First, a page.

For Locals, the New Berlin Wall Has Everything to Do With Money
After Belgian curator Chris Dercon lost his post as director of Berlin’s Volksbühne theater, Berliners reflect on their city’s soaring rent prices and changing cultural atmosphere.
BERLIN—A few weeks after the glamorous Belgian curator Chris Dercon lost his post as director of Berlin’s prestigious Volksbühne theater (translation: People’s Theater), the artist collective that helped chase him out of town met up in the dusty basement of a culture club.
Last summer, these activists occupied the Volksbühne, which was founded to bring art to the working classes, to stage “anti-gentrification” protests.
On Day 7, Dercon marched into the building with police officers in tow. The evacuation ran smoothly. But the pictures were described as a PR “death blow” for a man who was already being slurred around town as “opening the door for the global jet set.”
Now in the basement, a veteran director grabbed the microphone and complimented the young adults on creating a new kind of space that was “open to everyone” and free from “handshakes.” A voice thundered from the back: “Did you shake hands?”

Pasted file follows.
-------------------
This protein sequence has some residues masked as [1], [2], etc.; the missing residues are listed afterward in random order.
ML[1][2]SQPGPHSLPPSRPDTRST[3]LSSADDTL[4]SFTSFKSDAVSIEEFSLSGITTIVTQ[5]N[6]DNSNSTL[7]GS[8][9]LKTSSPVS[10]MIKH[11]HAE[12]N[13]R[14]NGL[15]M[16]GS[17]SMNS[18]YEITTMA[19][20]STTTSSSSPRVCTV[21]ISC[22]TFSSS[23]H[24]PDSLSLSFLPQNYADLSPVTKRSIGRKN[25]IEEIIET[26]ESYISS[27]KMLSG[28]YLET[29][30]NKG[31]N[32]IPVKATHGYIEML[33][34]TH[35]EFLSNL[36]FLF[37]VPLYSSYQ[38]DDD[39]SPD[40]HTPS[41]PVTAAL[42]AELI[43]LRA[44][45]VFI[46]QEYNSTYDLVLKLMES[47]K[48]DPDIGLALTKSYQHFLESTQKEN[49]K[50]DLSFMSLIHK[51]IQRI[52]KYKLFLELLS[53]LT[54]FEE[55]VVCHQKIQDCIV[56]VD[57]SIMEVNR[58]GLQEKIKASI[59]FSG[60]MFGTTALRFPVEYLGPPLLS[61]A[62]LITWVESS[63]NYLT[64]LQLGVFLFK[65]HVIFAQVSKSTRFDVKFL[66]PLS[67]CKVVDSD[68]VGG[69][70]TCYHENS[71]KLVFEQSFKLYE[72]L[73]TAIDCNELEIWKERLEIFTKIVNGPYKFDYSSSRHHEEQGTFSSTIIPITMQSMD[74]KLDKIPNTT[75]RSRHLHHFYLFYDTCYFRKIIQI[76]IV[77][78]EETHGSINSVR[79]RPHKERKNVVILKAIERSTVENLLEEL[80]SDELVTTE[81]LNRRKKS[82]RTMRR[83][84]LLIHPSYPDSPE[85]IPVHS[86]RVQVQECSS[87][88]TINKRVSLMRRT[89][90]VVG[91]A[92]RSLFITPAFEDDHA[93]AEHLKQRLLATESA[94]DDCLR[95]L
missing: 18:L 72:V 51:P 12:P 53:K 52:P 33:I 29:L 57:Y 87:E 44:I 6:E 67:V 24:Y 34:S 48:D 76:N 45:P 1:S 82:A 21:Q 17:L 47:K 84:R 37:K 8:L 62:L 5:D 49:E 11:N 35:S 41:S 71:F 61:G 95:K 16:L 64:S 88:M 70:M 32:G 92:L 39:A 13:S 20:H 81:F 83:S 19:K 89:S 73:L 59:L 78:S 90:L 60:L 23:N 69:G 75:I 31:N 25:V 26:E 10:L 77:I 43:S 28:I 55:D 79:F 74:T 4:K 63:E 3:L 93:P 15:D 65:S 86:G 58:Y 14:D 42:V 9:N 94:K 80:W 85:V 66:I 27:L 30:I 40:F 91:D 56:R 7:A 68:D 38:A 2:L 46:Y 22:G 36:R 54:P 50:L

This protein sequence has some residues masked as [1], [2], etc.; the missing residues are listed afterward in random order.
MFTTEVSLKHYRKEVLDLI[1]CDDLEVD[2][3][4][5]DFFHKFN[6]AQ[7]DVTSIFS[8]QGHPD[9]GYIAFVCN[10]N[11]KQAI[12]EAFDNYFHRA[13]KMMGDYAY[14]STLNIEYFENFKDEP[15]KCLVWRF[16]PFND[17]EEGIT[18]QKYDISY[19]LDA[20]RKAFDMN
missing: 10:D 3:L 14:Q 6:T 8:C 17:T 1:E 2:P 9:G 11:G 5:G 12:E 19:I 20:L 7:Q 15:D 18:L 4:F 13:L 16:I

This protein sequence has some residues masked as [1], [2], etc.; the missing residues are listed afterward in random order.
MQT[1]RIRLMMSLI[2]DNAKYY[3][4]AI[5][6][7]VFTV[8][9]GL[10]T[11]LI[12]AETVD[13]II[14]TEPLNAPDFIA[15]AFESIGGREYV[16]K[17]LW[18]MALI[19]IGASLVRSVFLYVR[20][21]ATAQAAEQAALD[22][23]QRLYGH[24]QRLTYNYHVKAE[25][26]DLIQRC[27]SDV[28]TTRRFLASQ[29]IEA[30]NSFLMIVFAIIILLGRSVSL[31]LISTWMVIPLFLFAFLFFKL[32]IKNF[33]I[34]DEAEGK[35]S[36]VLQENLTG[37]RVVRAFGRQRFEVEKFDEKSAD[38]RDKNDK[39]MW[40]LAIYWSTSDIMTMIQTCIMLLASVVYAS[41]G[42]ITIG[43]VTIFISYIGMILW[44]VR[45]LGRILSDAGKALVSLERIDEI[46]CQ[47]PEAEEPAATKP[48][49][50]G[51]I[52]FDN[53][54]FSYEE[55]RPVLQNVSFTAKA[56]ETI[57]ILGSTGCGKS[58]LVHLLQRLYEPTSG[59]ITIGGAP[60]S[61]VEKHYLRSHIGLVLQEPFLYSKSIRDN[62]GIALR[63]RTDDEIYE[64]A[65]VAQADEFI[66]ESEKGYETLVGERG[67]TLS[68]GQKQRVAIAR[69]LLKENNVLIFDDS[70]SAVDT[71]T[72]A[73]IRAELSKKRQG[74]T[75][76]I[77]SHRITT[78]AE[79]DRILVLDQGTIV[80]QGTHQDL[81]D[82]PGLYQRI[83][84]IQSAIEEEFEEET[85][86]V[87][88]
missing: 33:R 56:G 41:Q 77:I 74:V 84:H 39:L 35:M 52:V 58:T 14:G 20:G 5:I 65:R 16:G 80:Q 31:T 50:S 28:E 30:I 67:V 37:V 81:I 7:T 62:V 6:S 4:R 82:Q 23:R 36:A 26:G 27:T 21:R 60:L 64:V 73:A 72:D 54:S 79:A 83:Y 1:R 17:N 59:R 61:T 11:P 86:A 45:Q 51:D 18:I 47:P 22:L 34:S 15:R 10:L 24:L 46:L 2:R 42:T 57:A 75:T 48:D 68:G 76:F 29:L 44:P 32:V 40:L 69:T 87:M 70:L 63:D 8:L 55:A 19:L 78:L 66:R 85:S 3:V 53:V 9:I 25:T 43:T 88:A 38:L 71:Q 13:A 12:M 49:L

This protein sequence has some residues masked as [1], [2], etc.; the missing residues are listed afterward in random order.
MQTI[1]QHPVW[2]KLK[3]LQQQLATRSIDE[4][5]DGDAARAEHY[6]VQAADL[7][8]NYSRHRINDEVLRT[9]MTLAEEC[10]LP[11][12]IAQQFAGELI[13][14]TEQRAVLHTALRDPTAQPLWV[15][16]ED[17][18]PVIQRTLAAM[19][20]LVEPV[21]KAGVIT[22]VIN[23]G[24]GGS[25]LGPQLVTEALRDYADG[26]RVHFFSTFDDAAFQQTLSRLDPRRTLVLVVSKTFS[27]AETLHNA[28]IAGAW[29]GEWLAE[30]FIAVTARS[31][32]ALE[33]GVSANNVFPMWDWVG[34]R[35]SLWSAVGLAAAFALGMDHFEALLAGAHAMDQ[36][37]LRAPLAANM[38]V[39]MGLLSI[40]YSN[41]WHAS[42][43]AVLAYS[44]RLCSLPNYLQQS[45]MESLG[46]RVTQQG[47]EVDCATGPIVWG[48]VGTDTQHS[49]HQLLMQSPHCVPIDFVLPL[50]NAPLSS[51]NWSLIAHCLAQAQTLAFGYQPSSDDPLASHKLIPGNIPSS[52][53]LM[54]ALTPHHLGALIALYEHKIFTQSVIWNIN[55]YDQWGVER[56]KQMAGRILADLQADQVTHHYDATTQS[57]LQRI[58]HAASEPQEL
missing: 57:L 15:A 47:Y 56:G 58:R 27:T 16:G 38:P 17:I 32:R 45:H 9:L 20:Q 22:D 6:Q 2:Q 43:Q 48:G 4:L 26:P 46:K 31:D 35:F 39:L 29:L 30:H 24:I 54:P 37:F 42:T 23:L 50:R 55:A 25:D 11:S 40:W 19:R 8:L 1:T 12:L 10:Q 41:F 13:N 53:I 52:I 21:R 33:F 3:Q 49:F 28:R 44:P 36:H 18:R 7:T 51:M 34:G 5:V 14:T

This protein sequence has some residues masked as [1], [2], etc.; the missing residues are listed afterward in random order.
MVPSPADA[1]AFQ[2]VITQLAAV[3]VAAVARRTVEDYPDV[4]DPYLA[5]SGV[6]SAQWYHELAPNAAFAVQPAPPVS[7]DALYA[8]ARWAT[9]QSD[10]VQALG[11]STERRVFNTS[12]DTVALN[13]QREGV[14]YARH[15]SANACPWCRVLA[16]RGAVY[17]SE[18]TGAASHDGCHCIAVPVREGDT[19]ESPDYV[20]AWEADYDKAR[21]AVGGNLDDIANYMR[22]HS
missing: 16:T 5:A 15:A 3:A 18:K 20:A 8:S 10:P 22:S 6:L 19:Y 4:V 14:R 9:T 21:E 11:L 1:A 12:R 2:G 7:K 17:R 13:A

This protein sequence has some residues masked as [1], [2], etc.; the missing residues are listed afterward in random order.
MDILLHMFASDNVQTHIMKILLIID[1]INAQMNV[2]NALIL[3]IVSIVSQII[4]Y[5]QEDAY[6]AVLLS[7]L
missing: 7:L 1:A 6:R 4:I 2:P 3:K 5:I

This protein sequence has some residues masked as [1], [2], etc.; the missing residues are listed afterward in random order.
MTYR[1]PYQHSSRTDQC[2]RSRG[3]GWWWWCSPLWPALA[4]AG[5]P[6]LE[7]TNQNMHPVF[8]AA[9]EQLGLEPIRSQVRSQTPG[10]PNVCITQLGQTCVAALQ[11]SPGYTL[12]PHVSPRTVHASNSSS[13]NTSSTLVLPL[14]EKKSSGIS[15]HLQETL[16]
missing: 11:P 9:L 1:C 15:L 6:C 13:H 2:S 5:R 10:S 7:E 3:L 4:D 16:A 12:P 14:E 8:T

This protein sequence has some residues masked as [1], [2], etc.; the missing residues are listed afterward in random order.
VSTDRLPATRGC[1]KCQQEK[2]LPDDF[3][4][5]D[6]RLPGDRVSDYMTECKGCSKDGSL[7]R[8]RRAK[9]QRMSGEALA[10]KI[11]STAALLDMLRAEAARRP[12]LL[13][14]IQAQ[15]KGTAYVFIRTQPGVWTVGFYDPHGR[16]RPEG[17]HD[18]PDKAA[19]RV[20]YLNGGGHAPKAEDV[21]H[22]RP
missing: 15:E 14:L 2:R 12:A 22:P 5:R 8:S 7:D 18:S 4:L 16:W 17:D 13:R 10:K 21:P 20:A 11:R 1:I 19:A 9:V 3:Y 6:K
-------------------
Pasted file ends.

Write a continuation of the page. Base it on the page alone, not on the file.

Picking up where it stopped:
“No, I shat outside Dercon’s front door,” the director joked, in reference to the feces that were left outside the office of a man who had quit his job at London’s Tate Modern to come to Berlin one year ago.
Back then, Dercon indicated that he wanted to escape the lucrative art business in which actors tend to watch the world fall rather than try and save it. But his appointment initially divided Berlin’s left-wing culture scene: To some he was a “neoliberal” pawn in the game plan to turn a subsidized state theater into a tourist-friendly venue with no permanent jobs for artists.
To others, however, he was a victim of macho backwardness by an aging group of predominantly white male directors. (As if the former Volksbühne director was some kind of unique patron for art boys who preach the evils of commodities but stare at women like the cars that they cannot afford.)
Berlin, after decades of tough times and post-reunification chaos, is now growing up into a familiar global capital, with Primark chain stores and soaring rent prices.